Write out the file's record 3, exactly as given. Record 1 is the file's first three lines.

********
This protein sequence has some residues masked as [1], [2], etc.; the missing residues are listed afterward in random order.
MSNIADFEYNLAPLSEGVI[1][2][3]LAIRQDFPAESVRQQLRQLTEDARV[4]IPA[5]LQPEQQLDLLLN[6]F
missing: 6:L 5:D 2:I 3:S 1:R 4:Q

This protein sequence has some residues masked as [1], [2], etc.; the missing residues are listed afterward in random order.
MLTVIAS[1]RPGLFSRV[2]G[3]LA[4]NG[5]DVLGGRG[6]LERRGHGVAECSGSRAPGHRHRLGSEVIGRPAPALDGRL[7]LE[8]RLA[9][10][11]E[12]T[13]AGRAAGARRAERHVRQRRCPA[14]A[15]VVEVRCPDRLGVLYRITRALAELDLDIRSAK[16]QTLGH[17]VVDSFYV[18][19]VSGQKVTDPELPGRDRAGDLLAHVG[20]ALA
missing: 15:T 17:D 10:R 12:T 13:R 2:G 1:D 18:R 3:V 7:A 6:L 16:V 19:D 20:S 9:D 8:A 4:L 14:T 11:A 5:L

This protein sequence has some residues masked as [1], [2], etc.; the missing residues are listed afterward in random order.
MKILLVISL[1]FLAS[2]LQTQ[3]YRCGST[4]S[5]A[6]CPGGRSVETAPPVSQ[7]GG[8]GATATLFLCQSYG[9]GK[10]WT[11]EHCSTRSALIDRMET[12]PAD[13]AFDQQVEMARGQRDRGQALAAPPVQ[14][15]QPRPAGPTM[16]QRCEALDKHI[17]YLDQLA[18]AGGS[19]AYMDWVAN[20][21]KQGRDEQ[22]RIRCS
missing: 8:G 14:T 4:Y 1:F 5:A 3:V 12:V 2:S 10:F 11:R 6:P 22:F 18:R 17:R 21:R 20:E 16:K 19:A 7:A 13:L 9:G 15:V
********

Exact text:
This protein sequence has some residues masked as [1], [2], etc.; the missing residues are listed afterward in random order.
MKILLVISL[1]FLAS[2]LQTQ[3]YRCGST[4]S[5]A[6]CPGGRSVETAPPVSQ[7]GG[8]GATATLFLCQSYG[9]GK[10]WT[11]EHCSTRSALIDRMET[12]PAD[13]AFDQQVEMARGQRDRGQALAAPPVQ[14][15]QPRPAGPTM[16]QRCEALDKHI[17]YLDQLA[18]AGGS[19]AYMDWVAN[20][21]KQGRDEQ[22]RIRCS
missing: 8:G 14:T 4:Y 1:F 5:A 3:V 12:V 2:S 10:F 11:R 6:P 22:F 18:R 17:R 21:R 20:E 16:K 19:A 7:A 13:L 9:G 15:V